As always with the Rudes, the multiple characters played by the seven actors moved seamlessly from one role to the next. The body movements, the costumes, the timing, the miming, the rhyming was all marvellous as usual, but then I am biased, I love them and go every year! The bird costumes were beautiful and the bird-like movement and sounds of the actors means I can’t hear the crows and magpies in my garden without expecting to see a Rudesactor flapping around my garden!
Oh and did I mention how talented they all are… as if acting in the Commedia dell’arte style wasn’t challenging enough, they all sing and play musical instruments!
Laughter and amusement and wonderment in abundance… do go next year if you have never seen them. Truly worth it… in abundance.

– Sue Pearce

 

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Crowhurst Community Cinema Theme Night – Chicago – 18 Nov 2016
Our fancy dress and supper night – rows and rows of beady necklaces, feathery headgear, and suited and booted speakeasy customers. A chilli dinner, then a powerhouse musical packed with show-stopper dance routines, storytelling songs, comedy, pathos, the satirical and the surreal. And the achingly melancholy Mr Cellophane.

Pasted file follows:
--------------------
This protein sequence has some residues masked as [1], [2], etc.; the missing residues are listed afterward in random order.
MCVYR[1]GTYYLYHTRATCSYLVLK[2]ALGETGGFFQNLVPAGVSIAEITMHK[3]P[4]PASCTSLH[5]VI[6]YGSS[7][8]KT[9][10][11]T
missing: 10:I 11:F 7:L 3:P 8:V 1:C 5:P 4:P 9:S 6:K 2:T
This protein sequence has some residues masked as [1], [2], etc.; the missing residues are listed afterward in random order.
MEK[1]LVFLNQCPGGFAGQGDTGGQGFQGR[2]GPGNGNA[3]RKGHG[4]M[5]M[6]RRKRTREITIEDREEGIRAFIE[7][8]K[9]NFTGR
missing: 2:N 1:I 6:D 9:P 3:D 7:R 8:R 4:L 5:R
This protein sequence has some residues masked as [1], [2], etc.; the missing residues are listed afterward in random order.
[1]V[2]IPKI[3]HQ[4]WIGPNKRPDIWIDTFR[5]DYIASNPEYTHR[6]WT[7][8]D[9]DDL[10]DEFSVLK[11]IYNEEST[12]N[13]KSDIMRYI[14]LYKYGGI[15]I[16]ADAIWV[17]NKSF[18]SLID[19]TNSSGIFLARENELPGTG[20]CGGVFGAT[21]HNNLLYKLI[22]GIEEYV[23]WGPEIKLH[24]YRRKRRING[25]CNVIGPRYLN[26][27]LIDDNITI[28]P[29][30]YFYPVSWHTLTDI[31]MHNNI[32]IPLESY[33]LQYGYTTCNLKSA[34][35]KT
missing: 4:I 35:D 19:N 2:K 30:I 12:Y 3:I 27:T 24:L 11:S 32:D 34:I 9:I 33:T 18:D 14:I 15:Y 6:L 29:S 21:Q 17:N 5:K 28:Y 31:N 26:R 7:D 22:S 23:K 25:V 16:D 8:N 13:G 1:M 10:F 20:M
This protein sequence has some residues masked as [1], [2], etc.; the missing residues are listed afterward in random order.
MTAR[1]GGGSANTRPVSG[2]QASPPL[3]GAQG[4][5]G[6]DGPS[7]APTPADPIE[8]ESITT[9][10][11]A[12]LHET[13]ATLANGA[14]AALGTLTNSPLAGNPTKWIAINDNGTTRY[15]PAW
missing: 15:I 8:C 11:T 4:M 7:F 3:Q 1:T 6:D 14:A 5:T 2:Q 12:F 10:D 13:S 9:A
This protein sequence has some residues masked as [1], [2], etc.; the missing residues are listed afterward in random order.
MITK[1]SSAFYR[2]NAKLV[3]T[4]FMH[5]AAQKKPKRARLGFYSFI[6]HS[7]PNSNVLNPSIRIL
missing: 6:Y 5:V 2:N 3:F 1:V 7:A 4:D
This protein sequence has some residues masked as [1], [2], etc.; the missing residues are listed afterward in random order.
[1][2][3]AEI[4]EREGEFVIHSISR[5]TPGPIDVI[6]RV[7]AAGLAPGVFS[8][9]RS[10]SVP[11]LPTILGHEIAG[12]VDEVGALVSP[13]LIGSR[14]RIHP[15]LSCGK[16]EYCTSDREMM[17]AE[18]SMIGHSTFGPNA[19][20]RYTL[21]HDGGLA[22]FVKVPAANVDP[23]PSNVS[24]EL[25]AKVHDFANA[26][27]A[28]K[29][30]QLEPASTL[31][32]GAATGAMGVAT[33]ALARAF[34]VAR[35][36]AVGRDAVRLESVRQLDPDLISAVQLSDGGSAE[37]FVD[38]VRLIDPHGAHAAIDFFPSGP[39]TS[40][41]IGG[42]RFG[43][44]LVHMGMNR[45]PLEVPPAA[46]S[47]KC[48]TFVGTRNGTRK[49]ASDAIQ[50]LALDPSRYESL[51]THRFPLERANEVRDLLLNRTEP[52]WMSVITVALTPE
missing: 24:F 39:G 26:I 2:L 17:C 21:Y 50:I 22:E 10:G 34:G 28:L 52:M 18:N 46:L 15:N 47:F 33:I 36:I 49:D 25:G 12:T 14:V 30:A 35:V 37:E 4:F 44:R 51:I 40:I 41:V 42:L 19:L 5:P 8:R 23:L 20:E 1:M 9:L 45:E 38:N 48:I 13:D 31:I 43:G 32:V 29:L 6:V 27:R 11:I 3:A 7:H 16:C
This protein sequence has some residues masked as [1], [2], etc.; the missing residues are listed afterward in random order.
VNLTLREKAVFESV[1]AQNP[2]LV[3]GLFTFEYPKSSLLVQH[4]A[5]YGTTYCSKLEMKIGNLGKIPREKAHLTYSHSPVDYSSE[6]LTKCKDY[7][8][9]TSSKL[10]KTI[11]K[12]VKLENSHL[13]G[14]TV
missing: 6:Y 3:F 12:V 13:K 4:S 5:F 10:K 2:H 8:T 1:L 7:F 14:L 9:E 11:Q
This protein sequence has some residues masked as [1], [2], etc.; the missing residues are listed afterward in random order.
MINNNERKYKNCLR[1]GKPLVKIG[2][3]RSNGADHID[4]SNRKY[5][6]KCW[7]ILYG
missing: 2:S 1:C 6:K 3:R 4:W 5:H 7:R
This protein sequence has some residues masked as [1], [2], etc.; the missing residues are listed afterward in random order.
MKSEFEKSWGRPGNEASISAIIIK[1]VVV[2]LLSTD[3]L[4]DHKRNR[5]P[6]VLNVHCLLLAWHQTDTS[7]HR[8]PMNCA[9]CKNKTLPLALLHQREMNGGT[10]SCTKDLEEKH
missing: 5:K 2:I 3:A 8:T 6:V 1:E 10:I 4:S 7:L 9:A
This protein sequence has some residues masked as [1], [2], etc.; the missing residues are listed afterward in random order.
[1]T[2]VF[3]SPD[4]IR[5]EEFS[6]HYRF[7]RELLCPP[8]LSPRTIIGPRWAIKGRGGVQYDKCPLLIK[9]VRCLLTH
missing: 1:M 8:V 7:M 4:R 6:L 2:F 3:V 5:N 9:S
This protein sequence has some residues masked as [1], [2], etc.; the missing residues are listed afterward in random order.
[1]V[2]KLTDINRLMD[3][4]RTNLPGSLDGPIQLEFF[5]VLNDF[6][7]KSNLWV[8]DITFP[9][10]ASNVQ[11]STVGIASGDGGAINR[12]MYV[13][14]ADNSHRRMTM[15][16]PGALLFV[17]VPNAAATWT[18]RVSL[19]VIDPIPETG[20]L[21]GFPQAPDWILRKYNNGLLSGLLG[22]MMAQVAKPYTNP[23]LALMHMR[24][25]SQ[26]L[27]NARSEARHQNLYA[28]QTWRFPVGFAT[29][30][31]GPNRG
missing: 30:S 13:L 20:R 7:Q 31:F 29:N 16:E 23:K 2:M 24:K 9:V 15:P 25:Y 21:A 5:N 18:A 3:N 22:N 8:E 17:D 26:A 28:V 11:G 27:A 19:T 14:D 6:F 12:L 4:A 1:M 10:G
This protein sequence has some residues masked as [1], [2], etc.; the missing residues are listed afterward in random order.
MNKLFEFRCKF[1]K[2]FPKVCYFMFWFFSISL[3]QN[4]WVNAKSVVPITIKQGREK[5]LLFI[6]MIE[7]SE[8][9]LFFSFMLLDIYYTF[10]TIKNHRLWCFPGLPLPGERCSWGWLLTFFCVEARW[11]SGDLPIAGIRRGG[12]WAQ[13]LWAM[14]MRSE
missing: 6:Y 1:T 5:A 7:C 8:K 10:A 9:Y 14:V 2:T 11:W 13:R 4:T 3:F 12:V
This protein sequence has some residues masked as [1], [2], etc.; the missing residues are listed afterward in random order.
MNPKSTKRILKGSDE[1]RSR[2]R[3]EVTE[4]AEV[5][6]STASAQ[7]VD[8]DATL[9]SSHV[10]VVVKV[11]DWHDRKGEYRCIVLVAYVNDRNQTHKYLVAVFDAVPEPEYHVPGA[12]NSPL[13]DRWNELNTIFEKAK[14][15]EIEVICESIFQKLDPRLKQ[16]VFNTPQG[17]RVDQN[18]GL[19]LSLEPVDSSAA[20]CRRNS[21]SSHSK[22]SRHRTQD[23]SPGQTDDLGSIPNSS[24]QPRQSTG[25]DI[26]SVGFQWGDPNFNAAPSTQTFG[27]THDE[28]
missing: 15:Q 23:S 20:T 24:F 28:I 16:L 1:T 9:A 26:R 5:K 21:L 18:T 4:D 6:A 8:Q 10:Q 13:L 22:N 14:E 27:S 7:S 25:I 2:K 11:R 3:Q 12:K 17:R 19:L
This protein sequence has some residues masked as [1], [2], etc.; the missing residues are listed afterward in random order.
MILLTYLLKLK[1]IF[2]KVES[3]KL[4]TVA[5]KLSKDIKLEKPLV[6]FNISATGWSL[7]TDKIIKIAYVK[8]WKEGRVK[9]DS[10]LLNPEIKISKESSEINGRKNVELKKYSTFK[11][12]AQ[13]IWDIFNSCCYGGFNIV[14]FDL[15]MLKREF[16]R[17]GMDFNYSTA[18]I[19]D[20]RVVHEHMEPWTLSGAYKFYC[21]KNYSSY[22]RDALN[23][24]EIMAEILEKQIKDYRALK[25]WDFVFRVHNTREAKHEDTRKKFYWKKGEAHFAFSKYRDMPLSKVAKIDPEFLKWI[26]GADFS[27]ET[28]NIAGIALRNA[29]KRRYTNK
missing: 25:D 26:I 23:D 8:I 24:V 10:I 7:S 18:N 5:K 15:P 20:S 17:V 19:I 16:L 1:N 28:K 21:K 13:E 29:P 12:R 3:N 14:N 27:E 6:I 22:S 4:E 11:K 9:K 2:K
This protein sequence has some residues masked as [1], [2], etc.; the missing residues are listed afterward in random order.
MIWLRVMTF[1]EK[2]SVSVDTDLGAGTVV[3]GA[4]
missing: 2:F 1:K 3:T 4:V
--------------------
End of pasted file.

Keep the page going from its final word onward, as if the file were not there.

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Christmas Carols at the Plough – 14 Dec 2016
A brilliant turn out for a family friendly singalong led by the Crowhurst Community Chorus group and John Sheppard on keyboard. It’s so great to see so many different ages getting together and to hear the magical sounds that arise when people sing together.
A whip round at the end raised £75 for Snowflake, a charity that provides night shelters during the winter for homeless people in Hastings and St Leonards.
Many thanks to Garri and Julie for having us, many thanks to everyone who came along and joined in… a truly lovely community event.